While Peter was still in grade school, the family moved back to England
and lived in an apartment in suburban London. Soon thereafter,
his mother and father returned to Rio and left Peter and his
brother in an English
boarding school. Many people think of English boarding schools
as an elite educational experience, preparing students for premier
English colleges such as Oxford or Cambridge. In Peter Medawar's day, however, many such boarding schools had low
standards, poorly qualified teachers, and run-down facilities.
The students came from average families, not wealth. Such was
the case with Peter and his boarding school.
favorite teacher was a middle-aged, bald, language teacher who
loved drinking his ale and was an avid football (soccer) fan.
Reading and writing quickly became major activities for Peter.
In later years, Peter became famous for the quality of his writing,
not only in his scientific papers, but also in his essays on a variety of
When he was thirteen, Peter's
mother thought he should attend a "public" boarding
school. Such schools in England were designed to train boys for
leadership in the home civil service or for colonial administration
and the foreign service. Peter hated his experience at the public
boarding school. The school building itself had a prison-block
design. The people were snobbish. Every boy had to take a cold
bath every morning, even on the coldest days. The bathrooms were
scrawled with dirty graffiti. Whippings were common. A great deal
of authority was given to the boys themselves, who abused the
privilege by bullying the boys with lesser authority. In addition
to the usual abuse, Peter endured further harassment because his
Middle Eastern facial features led others to assume that he was
Peter was also disappointed
because of his lack of athletic skills. If a boy did not have
the talent to do well in sports, he was banished from sports and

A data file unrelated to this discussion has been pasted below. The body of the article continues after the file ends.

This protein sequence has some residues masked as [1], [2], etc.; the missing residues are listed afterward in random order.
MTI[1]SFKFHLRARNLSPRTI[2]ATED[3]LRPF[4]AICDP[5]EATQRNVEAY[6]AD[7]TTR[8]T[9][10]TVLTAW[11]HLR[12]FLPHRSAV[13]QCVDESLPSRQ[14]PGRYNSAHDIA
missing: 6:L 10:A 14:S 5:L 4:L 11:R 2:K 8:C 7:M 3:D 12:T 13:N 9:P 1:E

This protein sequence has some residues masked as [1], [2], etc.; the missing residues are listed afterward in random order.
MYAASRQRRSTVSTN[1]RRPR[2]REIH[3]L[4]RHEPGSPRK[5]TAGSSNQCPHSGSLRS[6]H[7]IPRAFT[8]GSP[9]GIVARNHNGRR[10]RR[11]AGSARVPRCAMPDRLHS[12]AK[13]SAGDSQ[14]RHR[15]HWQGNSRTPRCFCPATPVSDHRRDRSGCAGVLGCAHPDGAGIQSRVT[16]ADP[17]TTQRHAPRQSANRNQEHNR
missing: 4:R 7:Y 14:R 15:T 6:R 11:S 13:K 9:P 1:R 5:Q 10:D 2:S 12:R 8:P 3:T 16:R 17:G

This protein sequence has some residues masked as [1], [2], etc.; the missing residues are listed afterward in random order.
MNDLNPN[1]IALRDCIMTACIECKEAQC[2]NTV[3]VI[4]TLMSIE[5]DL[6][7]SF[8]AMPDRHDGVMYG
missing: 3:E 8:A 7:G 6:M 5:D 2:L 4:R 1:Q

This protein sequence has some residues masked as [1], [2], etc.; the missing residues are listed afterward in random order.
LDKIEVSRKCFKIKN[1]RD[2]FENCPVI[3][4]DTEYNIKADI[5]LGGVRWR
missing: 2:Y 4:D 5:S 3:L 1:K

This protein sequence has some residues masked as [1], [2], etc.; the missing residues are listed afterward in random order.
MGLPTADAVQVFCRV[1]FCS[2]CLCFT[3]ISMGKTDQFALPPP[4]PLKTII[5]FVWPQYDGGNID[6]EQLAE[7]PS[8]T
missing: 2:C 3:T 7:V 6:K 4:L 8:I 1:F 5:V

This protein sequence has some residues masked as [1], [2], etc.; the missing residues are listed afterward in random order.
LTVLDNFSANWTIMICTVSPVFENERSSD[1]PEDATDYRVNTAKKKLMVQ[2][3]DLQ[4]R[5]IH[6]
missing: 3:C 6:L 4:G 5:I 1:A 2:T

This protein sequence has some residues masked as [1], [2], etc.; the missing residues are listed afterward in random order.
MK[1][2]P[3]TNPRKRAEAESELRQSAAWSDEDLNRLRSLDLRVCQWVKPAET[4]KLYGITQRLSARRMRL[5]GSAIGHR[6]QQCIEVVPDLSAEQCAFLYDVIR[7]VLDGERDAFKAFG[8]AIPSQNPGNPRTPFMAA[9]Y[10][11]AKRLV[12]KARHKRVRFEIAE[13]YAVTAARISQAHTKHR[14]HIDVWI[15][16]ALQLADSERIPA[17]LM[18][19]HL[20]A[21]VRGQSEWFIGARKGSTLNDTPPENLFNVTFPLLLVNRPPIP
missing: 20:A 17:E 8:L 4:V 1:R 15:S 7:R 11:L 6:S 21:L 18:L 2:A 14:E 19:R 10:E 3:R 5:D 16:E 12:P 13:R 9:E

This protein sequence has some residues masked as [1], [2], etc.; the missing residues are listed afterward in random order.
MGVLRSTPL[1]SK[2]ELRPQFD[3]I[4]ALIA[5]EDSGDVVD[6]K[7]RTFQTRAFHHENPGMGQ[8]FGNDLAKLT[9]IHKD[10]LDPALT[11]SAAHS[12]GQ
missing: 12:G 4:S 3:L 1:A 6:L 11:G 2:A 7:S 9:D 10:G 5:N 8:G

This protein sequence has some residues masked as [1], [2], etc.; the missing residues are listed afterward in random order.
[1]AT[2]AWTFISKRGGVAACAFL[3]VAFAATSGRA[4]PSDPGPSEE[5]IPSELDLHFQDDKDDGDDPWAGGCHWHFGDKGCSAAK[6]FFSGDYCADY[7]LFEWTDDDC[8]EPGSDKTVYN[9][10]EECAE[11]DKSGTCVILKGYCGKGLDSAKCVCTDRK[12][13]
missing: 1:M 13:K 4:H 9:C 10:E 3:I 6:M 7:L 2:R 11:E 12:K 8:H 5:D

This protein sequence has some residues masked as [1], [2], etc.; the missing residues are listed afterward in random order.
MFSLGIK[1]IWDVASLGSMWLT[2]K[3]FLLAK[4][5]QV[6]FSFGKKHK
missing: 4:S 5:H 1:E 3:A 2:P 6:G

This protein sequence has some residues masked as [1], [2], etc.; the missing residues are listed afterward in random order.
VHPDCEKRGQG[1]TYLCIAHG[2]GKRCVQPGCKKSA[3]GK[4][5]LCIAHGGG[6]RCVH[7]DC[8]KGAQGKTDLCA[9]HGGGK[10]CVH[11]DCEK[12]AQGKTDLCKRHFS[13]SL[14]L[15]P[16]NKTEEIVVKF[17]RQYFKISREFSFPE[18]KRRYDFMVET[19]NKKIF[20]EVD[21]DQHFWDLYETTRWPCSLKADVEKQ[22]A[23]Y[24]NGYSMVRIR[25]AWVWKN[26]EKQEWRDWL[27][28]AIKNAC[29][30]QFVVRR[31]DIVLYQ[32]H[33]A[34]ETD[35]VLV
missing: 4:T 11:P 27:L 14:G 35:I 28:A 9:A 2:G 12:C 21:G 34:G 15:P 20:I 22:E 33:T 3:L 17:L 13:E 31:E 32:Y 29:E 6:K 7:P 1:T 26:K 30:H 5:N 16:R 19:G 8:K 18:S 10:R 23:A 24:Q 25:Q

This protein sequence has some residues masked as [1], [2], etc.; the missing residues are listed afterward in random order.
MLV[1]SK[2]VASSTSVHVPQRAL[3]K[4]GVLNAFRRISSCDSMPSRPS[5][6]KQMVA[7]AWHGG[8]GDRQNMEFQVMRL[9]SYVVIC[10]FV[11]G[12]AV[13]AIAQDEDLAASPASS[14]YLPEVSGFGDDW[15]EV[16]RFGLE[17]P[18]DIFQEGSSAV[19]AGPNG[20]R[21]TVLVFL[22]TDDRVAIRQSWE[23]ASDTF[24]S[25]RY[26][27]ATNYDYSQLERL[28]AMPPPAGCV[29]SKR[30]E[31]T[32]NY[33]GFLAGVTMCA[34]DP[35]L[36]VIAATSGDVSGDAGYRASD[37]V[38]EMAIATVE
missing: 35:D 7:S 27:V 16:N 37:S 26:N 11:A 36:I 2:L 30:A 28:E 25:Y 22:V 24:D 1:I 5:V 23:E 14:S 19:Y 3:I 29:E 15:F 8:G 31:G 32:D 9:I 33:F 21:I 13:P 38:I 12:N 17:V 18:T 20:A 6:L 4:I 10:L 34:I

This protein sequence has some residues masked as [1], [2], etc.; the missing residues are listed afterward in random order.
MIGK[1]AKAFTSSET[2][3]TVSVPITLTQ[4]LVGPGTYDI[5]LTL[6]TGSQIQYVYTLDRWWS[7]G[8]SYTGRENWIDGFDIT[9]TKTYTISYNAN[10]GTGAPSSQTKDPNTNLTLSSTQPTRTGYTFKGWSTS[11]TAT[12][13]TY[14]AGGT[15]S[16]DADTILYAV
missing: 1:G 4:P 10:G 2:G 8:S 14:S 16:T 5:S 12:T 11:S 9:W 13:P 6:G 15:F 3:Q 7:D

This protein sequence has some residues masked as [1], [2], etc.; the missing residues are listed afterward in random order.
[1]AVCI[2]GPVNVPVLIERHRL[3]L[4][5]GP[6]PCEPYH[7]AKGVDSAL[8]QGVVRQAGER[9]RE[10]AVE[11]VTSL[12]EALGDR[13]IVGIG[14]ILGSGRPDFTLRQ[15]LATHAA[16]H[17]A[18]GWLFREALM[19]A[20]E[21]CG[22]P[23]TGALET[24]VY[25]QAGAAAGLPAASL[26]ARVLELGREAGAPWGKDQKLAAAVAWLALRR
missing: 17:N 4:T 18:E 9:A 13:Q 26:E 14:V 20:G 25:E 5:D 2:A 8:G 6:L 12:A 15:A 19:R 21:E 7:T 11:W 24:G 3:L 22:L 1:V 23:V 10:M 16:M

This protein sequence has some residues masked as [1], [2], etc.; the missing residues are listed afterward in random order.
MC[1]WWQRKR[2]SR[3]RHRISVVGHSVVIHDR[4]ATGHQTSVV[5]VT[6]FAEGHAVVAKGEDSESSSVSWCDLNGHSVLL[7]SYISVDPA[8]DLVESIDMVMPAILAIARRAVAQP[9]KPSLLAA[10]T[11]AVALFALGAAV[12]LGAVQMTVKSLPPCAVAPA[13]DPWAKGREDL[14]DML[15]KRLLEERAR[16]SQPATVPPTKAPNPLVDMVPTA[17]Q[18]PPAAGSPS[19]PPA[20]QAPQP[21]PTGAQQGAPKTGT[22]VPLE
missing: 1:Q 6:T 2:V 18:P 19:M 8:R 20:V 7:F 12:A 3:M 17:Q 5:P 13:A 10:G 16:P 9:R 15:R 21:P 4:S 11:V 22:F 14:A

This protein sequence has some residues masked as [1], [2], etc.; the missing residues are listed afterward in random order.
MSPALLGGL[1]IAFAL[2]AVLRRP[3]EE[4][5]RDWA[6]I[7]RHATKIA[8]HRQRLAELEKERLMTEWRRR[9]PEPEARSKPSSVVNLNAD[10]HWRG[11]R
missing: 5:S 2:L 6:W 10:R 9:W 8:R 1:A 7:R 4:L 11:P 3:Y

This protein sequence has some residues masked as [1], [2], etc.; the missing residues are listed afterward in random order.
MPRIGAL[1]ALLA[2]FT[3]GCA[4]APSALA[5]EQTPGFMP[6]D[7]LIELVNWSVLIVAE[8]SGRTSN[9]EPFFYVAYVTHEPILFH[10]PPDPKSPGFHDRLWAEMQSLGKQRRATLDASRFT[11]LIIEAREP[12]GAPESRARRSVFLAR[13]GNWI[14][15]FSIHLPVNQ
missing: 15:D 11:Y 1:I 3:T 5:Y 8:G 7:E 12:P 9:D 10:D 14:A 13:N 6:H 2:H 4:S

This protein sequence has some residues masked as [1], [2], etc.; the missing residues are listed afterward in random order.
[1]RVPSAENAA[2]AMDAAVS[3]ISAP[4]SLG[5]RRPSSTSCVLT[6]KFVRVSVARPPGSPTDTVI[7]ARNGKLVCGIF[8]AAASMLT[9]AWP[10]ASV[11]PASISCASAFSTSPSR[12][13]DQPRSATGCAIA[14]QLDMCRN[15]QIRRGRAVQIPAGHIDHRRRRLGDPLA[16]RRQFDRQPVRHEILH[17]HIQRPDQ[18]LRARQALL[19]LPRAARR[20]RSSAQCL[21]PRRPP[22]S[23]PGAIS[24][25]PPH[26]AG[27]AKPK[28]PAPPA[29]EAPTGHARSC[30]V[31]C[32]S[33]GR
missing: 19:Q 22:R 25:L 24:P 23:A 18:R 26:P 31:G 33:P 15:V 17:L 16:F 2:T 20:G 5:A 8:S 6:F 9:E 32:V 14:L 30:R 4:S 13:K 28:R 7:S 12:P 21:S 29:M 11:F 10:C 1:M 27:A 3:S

ridiculed around school. Just as today, a lot of emphasis was
put on students' athletic talents when it came to winning approval
Peter did encounter a teacher
he admired--a biology teacher who inspired two other boys at the
school to become university professors. He was a crude and aggressive
man who was hired, Peter thought, to discredit science so that
students would become more adept in other subjects which were
deemed more relevant for leadership and government service.
So why did Peter, and the
other boys too, like this man? Maybe it was because he did not
put on airs, as did so many other teachers. Peter never figured
out why he and the other students were inspired by this teacher.
In any case, Peter quickly realized that he wanted to study biology
Peter Medawar applied for
a scholarship to Oxford, but failed. He did, however, score well
enough on the tests to be admitted as a "commoner,"
which is what the British call the regular undergraduate student.
A new and much more civilized world opened for Peter at Oxford.
At Oxford, students are grouped and housed as social units called
"colleges." His college was Magdalen. Peter did not
fit in well with many of those in Magdalen, but he did get along
well with students who shared his interests in music and biology.
The administrators of Magdalen College did not recruit students
for their scholarship, but rather they wanted "regular guys"
who would bring distinction to the college through sports and
leadership activities. Thus, Peter encountered far too many of
the same types of social snobs that he had lived with at boarding
school. Despite the situation, Peter loved Oxford, for it was
full of stimulating people of substance and high achievement.
In those days, Oxford had
a 1:1 student teacher ratio. Teaching was administered through
one on one tutoring. Students
met their tutor once each week, while studying, completing lab
and learning exercises, and writing papers between sessions. The
tutor did not "lecture," nor provide factual information.
The tutor's role was to guide students to the right books and
papers, to set standards, to inspire a love for the subject,
and to judge the adequacy of student achievement. Tutors had to
be generalists in their subjects. Biology students, for example,
did not go to a physiologist to learn physiology, an anatomist
to learn anatomy, or a geneticist to learn genetics, etc. One
tutor guided the learning in all aspects and specialties. Peter
was lucky enough to have as one of his tutors, John Young, a famous
neurobiologist, who helped him appreciate the breadth and inter-relatedness
of all biology. Shortly after graduation, Peter himself became
a tutor and found it to be "about the hardest work"
he'd ever done.
As much as Peter generally enjoyed his tutoring experiences, he was
quick to point out the problems. He summarized the problems as
follows: "Some tutors are dull in themselves and a cause
of dullness in others.... some tutors were lazy and self-indulgent."
Why It Matters |
How We Find Out |
What We Know |
Common Hazards |
Self-Study Game |
Teachers Pages |
Peer Curriculum |
Organ Systems Home Page |
Copyright © 2001-2003
Web Site Privacy Statement